Water resistance is an important factor in concrete and masonry construction. This is for the reason that moisture movement in concrete causes or contributes to problems such as expansion, shrinkage, cracking, staining, mildew, lowered resistance to freezing and thawing, chemical attack, corrosion of reinforcing steel, and damage to structures from settling. Because of these problems, various techniques have been used for water repellency including the surface treatment of concrete structures with repellents. Repellents that have been used in the past are oils, waxes, soaps, resins, and silicones, and they have been applied to the masonry surfaces by brush, roller, air spray, or airless spray techniques. One of the most prevalent category of repellent that has been used is silicones, and silicones in organic solvents have been found to be useful for brick, concrete, stucco, or terrazo surfaces. Exemplary of such prior art techniques for rendering concrete water repellent by means of silicones can be found in U.S. Pat. No. 3,772,065, issued Nov. 13, 1973, and U.S. Pat. No. 4,342,796, issued Aug. 3, 1982. A purportedly improved technique is disclosed in U.S. Pat. No. 3,879,206, issued Apr. 22, 1975, where certain additives are included with the silicones. However, in contrast to the latter patent, the technique of the present invention differs in providing for the features of reduced volatility; decreased evaporation loss; the use of a higher molecular weight carrier; the application of a catalyst in addition to a surface depositing agent; an anhydrous solution system; and a step of acidification; all of which are brought out hereinafter in more detail. While the techniques of the prior art can penetrate and thereby render surfaces water resistant, they have not to any substantial degree done anything to block the pores on the surface of the structures since as previously noted, the repellent penetrates into the structure and then cures to a resinous matrix therewithin. The result is that such products do not bead water on the masonry surface in the fashion of the oils, and while the oils do not have the longevity or the penetrating power of silane, for example, the oils are visually striking in their ability to bead and shed surface water. It should also be noted that when alcohol solutions of alkylalkoxysilanes are deposited on a porous surface such as masonry, the solution may penetrate into the porous surface of the masonry or evaporate from that same surface. As this process is occurring during application of the solution to the substrate, the hydrolysis and condensation of the silane is progressing because of the action of water and residual alkalinity in the masonry, as well as because of the presence of catalysts in the solution. However, as the silane is being chemically changed, it penetrates less and evaporates less. It has been found that losses due to evaporation may be as high as seventy to eighty percent of the original weight of silane applied to the substrate. Therefore, and in accordance with the present invention, losses due to evaporation may be reduced by employing alcohol carriers of higher molecular weight. Such alcohols exchange with the methoxy group present in the alkylalkoxysilane to yield a less volatile silane which is capable of penetration into the porous substrate. Further volatility reductions can be achieved by also including in the solution a catalyst to cause the silane to hydrolyze and condense at a more rapid rate, and by adding to the solution a high molecular weight polymer capable of depositing on the surface of the porous substrate. Improved results may be achieved by any of the preceding techniques or combinations thereof depending upon the particular application and conditions. Such disadvantages of the prior art are overcome with the present invention wherein there is provided compositions and methods in which the advantages of both the silane and the oil types of repellents are combined in order to impart to silanes the visual property and affect of water being repelled.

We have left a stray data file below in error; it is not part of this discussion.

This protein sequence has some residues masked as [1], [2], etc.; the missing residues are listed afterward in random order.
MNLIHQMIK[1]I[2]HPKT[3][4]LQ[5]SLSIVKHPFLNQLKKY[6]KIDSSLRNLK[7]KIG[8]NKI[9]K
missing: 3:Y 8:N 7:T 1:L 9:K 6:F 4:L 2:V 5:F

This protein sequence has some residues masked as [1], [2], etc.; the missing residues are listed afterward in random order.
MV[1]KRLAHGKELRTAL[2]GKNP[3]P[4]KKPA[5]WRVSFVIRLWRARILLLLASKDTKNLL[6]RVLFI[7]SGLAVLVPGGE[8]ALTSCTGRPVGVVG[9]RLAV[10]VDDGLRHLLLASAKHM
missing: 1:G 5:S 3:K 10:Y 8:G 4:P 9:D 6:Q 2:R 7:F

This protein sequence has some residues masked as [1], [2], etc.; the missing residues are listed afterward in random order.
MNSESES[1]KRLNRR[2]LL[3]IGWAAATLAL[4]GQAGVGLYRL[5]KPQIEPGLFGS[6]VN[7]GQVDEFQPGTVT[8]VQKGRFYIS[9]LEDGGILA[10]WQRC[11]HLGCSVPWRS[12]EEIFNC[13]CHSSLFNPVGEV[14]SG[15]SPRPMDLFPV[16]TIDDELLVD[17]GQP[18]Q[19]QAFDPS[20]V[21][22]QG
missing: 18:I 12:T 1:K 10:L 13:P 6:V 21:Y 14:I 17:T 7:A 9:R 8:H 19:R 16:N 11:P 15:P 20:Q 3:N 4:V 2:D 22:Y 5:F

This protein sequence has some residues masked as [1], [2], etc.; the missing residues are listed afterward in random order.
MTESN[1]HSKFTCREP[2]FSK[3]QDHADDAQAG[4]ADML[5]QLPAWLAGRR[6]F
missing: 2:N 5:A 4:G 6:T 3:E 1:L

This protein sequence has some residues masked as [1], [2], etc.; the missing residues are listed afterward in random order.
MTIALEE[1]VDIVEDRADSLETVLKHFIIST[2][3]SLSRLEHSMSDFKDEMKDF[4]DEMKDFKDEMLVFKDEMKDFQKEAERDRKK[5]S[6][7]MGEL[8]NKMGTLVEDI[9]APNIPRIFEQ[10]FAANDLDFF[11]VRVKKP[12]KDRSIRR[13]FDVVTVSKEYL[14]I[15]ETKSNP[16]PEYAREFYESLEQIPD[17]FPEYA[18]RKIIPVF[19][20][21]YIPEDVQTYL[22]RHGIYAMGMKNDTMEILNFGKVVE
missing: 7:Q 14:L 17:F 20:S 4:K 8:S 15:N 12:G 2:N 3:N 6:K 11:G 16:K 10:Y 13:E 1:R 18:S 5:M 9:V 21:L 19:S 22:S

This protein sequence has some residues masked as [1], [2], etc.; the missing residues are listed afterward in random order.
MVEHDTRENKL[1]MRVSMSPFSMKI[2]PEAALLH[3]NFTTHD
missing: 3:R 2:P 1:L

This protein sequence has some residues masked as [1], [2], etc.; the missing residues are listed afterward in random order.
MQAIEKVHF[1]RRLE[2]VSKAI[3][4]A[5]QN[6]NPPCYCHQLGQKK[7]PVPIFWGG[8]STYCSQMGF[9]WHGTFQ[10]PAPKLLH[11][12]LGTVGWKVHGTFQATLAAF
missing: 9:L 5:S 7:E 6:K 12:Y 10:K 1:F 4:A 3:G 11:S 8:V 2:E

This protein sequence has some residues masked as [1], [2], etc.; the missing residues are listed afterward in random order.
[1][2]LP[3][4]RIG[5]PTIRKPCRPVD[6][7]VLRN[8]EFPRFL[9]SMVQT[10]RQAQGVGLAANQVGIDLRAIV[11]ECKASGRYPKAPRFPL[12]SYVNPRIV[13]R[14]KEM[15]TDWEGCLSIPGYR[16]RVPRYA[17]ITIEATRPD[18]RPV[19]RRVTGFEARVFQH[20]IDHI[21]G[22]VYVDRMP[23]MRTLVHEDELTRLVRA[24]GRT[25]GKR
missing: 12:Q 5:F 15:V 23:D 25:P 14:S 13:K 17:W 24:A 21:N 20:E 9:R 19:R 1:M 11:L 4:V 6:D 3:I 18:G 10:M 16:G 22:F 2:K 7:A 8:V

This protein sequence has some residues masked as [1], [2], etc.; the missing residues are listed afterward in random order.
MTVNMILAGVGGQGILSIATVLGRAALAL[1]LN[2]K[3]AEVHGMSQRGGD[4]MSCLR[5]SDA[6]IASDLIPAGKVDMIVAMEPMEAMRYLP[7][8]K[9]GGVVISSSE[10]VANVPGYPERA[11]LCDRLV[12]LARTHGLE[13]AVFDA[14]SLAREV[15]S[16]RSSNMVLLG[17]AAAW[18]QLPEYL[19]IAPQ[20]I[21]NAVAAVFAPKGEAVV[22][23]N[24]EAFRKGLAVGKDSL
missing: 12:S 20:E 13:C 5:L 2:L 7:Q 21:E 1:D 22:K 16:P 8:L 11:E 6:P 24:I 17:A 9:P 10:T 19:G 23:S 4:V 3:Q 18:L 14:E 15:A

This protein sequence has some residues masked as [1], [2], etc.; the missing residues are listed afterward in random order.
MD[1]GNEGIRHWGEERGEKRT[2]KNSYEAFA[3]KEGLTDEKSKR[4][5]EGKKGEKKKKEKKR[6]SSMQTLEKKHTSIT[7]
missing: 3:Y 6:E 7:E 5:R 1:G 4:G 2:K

This invention is directed to a method of reducing the volatility and decreasing the evaporation loss of water repellent compositions containing a solution of an alkylalkoxysilane and a carrier upon application of the composition to a porous substrate by acidifying the solution in order to cause rapid equilibriation of the alkylalkoxysilane and the carrier to a constant steady state condition, adding to the acidified hydrolyzed alkylalkoxysilane solution at least one metal salt catalyst to further increase the hydrolysis rate of the alkylalkoxysilane and to complete the hydrolysis and the condensation of the alkylalkoxysilane, adding at least one surface depositing agent to the acidified hydrolyzed alkylalkoxysilane solution in order to reduce evaporation of unreacted alkylalkoxysilane, and maintaining the solution in a substantially anhydrous condition, so that the amount of hydrolyzed silane absorbed by the porous substrate and the percentage of water excluded from the porous substrate by the repellent composition are increased.